“It would be cool to land a company that brings a thousand jobs from another state, and we’ll take it if we can get it,” Walker said. “But most of our new jobs will come from companies already in Wisconsin, and from small- and medium-sized businesses.”
Wisconsin’s ad campaign doesn’t go after neighboring Michigan. One reason is that Snyder, a former CEO of Gateway Computer, has managed to transform business expectations of his state in just two years. The tax overhaul rocketed Michigan up to No. 7 from No. 48 in the Tax Foundation’s ratings of state business-tax burdens.
“That’s one of the largest jumps I’ve ever seen,” said Scott Drenkard, economist for the Washington, D.C.-based Tax Foundation. “Plus it was done the right way, without special carve-outs for big industries.”
Now Snyder is trying to pass a major personal-property-tax reduction favored by business. But even after defeating a November ballot proposal that would have enshrined collective-bargaining rights in the state constitution, Snyder refrained from turning the tables and making what likely would have been a fruitless right-to-work push in one of the most labor-friendly states in the country.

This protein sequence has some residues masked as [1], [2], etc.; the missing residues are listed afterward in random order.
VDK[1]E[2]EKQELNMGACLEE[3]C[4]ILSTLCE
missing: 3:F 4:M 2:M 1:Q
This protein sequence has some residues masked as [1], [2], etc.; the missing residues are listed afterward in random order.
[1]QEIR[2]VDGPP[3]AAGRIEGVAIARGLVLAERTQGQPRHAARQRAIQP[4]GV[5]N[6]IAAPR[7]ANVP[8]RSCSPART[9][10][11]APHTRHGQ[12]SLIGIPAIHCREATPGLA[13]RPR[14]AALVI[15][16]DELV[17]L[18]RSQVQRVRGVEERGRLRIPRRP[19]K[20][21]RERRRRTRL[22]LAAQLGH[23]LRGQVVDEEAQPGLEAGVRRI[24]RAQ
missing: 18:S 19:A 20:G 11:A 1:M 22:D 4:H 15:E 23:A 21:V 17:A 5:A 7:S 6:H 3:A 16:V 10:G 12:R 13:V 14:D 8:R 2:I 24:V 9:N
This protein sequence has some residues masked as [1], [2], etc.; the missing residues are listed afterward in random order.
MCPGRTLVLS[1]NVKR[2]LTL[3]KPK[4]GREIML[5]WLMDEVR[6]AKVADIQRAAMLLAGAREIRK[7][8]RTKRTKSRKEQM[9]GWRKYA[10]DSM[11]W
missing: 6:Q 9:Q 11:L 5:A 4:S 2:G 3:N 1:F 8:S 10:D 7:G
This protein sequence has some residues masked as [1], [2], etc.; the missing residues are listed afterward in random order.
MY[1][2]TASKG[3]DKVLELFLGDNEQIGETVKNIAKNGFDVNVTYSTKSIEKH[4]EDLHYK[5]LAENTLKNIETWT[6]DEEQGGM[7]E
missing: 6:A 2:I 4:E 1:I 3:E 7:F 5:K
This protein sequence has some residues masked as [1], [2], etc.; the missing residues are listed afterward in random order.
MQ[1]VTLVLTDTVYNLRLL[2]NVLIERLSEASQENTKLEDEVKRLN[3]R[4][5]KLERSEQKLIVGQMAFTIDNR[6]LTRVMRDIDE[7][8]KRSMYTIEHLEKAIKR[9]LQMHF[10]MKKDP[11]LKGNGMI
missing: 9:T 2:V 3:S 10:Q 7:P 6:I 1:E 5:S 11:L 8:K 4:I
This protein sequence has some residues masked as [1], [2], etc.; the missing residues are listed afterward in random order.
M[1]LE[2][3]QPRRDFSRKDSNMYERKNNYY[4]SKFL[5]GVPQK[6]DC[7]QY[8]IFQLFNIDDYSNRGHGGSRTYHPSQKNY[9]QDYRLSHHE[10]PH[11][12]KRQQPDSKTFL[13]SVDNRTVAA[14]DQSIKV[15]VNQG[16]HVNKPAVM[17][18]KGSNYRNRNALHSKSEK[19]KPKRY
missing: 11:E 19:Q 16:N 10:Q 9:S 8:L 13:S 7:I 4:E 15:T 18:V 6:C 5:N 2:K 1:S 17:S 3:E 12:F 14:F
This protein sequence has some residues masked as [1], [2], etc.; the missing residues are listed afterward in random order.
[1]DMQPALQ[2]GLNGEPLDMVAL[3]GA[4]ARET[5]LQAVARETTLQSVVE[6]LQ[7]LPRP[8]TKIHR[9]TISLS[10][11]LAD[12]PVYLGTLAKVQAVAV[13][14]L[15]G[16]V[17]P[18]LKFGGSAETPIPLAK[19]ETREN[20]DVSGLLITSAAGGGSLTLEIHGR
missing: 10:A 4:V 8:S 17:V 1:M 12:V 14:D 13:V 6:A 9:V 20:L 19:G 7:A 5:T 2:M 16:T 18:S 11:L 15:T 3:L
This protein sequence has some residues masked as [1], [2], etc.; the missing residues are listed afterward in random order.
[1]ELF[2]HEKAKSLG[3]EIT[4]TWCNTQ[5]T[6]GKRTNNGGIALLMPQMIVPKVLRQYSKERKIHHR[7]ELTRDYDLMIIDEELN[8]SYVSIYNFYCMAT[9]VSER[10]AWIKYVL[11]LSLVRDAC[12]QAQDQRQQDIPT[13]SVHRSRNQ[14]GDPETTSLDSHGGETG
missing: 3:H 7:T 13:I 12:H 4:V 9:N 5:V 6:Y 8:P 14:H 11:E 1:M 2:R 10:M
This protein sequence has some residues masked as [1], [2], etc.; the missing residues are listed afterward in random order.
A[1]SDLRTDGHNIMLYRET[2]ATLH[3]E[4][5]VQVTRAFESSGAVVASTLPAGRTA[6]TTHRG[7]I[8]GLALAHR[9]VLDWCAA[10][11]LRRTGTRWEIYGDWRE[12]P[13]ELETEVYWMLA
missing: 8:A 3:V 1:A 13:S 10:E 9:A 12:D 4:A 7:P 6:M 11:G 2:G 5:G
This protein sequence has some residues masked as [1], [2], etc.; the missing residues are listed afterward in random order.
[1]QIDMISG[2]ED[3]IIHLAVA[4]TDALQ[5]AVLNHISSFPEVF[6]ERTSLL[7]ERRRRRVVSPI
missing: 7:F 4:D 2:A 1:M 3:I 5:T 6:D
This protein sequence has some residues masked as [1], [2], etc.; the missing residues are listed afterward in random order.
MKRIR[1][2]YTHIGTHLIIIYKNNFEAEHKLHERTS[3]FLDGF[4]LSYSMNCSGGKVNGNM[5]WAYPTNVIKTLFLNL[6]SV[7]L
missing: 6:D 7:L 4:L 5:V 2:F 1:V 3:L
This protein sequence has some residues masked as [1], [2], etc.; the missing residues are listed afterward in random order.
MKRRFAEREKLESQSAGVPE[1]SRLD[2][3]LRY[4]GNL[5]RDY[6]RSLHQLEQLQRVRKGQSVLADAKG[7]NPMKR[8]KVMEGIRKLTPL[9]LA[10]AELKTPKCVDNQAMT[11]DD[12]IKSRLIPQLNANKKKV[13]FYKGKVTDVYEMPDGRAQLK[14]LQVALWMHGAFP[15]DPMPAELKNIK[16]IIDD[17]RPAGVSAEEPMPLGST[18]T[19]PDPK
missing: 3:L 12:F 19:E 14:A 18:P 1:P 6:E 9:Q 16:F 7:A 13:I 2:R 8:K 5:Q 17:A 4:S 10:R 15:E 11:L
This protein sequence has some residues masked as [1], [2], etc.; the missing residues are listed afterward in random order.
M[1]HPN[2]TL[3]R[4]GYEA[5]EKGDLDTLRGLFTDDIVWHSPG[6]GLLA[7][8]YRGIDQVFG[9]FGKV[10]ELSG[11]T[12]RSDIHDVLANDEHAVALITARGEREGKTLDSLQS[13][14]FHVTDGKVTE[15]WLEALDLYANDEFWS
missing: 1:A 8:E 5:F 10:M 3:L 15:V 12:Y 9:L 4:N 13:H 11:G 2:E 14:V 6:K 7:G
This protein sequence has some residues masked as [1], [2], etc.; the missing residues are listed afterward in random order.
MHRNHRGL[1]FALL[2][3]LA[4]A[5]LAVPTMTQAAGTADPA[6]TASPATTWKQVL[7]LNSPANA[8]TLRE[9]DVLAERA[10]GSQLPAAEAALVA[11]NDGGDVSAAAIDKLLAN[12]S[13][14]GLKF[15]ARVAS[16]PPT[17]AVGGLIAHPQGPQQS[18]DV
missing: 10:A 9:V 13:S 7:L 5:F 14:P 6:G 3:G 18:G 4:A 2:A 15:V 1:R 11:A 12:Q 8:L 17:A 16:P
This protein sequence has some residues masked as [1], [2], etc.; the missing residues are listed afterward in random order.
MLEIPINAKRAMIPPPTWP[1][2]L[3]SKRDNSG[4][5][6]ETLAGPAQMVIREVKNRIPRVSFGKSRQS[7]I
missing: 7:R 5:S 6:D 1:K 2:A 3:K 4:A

“He believes in folks having the right to collective-bargain, but also that the outcome from the election was in fact the best one for Michigan,” explained Michael Finney, executive director of the Michigan Economic Development Corp.
In Indiana, a term-limited Daniels used his eight years to overhaul a sluggish approach to business development. In that time, Indiana has slashed its corporate tax rate by nearly 25 percent, cut property taxes by one-third and placed a permanent cap on rates, established one of the highest R&D tax credits in the nation, and implemented a $10-billion infrastructure-improvement plan without raising taxes or borrowing money to pay for it.